Do you really need 4 wheel drive?

 

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DaveInDenver

Expedition Leader
lifting it, tires & wheels, all the this and that's that a mall cruiser must have. The same can be done with a Ridgeline.
When you said that I had to look it up and guess I shouldn't be surprised that you can. Appears to be primarily spacer lifts.

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Do you really need 4 wheel drive?
The question you're asking is philosophical, do you really need to drive on unimproved roads and explore backcountry routes? I use my truck primarily for recreation so it spends a majority of the time in 4WD and low range. The time spent in 2WD is typically on highways during a trip, so the accumulated miles might be 90% highway the operating time would be 50/50 2WD-high and 4WD-low.
 

Clutch

<---Pass
Unibody truck perspective - 1971-2003 Chrysler & 1971-1995 GM full size vans were unibody with passenger car engines.
We had both in our construction fleet. Both did fine loaded down. A van does an advantage over a pickup that the body acts as a support. Honda had to beef up the chassis in areas to get the stiffness that is needed to have unibody in truck form.

Do you really need 4 wheel drive?
Nope, don't need 4WD to go off-road. :D



When you said that I had to look it up and guess I shouldn't be surprised that you can. Appears to be primarily spacer lifts.

View attachment 502484
The first gen they ran in Baja had Kings but that was a full on custom shop job, not sure if there are strut kits.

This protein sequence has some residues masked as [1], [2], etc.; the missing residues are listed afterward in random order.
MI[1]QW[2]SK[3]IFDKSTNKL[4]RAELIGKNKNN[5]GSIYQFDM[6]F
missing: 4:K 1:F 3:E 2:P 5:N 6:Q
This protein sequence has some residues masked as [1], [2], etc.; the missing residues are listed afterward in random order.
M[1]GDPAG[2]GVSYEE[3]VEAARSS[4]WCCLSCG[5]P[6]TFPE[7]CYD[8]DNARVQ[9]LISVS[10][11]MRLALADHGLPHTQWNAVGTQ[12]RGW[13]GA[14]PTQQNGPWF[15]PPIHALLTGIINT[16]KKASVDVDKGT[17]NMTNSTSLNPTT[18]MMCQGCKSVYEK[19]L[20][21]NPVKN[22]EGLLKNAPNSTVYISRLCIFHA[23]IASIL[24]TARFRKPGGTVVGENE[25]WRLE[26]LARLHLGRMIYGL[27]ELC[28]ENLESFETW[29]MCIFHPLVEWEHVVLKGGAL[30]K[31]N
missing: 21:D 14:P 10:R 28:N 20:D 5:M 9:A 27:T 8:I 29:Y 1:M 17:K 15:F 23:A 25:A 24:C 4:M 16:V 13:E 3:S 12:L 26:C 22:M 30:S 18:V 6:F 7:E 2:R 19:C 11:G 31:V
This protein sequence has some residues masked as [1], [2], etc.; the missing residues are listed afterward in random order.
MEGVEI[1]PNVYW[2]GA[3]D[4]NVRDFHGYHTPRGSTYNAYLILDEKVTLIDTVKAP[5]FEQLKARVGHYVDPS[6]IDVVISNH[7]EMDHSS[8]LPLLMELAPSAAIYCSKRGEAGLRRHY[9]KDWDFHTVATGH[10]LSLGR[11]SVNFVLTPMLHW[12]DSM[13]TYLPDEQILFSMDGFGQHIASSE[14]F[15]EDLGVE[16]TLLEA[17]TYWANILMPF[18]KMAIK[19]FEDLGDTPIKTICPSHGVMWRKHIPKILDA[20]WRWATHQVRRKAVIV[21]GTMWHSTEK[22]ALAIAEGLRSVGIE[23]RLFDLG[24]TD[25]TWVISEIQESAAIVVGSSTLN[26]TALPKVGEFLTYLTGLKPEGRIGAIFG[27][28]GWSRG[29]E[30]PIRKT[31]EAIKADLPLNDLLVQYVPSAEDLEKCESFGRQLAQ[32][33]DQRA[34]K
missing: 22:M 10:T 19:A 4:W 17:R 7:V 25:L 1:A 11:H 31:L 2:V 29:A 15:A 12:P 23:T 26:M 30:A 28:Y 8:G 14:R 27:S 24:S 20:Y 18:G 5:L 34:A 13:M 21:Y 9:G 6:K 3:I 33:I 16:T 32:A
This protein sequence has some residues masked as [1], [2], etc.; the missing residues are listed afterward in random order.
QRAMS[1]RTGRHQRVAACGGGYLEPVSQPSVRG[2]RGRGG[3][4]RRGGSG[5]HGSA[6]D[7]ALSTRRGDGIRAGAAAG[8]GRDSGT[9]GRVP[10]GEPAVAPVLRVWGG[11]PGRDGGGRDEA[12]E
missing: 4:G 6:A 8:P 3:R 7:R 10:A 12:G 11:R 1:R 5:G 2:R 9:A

http://www.fourwheeler.com/project-vehicles/129-0605-desert-race--honda-ridgelin/



 
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Dalko43

Explorer
Unibody truck perspective - 1971-2003 Chrysler & 1971-1995 GM full size vans were unibody with passenger car engines. Many were not grocery getters but loaded down fleet vehicles running dirt roads for construction, power line maintenance etc. The bodies didn't fall apart or get tweaked due to the lack of an additional frame.
I owned a 78 Dodge B100 Quigley conversion for several years and it held up fine offroad.
How many people buy a new pickup from the big 3 lineup and then plunck down another 10, 20, 30+ grand lifting it, tires & wheels, all the this and that's that a mall cruiser must have. The same can be done with a Ridgeline.
GM, Ram & Ford all have recent recalls on their trucks.
For those having problems towing with a FWD, your cure may be as easy as adding air bags to get the rear back to where it started before the hitch was loaded.

Do you really need 4 wheel drive?

What percentage of people take their BMW M4's and Porsche 911's to the track on a regular basis, or even at all?

If that number is somewhere around 5%, does that mean companies should stop making high performance RWD cars?

Some people actually need the full capability of a 4wd BOF truck. Some people just want to own one for daily commutes. Regardless of an individual's personal motivation, the conventional BOF truck design does have a functional role, which has yet to be fully embraced by the unibody CUV/truck designs. And so long as the demand for those conventional trucks exists, whether it be based on need or want, companies will oblige the market.
 

DaveInDenver

Expedition Leader
The first gen they ran in Baja had Kings but that was a full on custom shop job, not sure if there are strut kits.
I'm not aware of any aftermarket MacPherson strut kits. It's enough different that I think the stress of using the shock to also locate the wheel replacing an upper arm would make manufacturers run, not walk, away from that application. The one in your photo looks like King seriously upgraded the shafts. There's obviously a lot of options for MacPherson suspensions but I'd think mostly for cars for tracks and perhaps rally (e.g. I suspect there's a ton of Subaru stuff and they can be lifted, too, mostly blocks AFAIK though). But dunno about threaded body or oversized shocks like we often use.